6.10    One member noted the indicators around the amount of energy produced per tonne of household waste. She asked whether there was a way of measuring the waste that wasn’t put into energy production. A response would be provided.

            ACTION                     Rob Ayliffe


6.11    It was clarified that the 2006 baseline for  ...  view the full minutes text for item 6.


Strategic Performance Management Report 4th Quarter 2018/19 pdf icon PDF 400 KB

It would be helpful if members would email in detailed questions arising from the performance reports in advance of the meeting. This will enable officers to have prepared responses and also better support the committee’s debate on these matters.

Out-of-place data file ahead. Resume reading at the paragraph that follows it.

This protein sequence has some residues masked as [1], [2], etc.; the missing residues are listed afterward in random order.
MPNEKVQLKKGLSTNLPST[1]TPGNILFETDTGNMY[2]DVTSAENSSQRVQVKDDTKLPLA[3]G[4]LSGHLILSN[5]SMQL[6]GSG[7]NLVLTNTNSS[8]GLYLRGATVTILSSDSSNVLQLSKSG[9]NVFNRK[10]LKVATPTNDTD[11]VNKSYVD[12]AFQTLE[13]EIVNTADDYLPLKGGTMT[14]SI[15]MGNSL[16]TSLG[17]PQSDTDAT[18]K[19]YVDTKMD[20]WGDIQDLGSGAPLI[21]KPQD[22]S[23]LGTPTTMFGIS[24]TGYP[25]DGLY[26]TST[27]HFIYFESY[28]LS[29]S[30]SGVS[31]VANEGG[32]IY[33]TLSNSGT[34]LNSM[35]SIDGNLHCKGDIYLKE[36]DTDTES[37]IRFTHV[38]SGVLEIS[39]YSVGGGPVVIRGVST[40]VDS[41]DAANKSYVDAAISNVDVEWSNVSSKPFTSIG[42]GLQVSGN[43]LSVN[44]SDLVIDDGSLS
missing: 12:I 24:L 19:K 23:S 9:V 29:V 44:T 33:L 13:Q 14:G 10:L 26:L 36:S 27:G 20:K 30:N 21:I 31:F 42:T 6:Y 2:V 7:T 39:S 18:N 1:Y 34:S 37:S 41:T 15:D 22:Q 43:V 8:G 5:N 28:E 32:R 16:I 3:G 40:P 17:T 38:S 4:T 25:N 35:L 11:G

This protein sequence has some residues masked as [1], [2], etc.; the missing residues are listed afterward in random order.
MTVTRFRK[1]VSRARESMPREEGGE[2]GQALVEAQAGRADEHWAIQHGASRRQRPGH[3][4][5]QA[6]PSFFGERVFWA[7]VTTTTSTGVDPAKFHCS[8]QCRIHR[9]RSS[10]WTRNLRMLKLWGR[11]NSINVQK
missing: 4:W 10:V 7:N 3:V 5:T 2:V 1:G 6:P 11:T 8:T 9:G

The committee needs to consider:-


Do these reports demonstrate that the council is on target to achieve the council’s aims/ priorities?


Have resources been targeted appropriately?


Are these areas of low performance that the committee feel would benefit from more detailed analysis?


Are there any particular areas that the committee want to refer elsewhere?


Members will find it helpful to refer to the Council Strategy when considering these reports:

Additional documents:


7.1      Rob Ayliffe presented slides detailing some key areas within the Councils strategic performance for Members’ attention. This included the data score card for the fourth quarter of 2018/19. The Council was meeting or exceeding 69.4% of its targets. Some indicators for children were not expected to show improvement over the short term.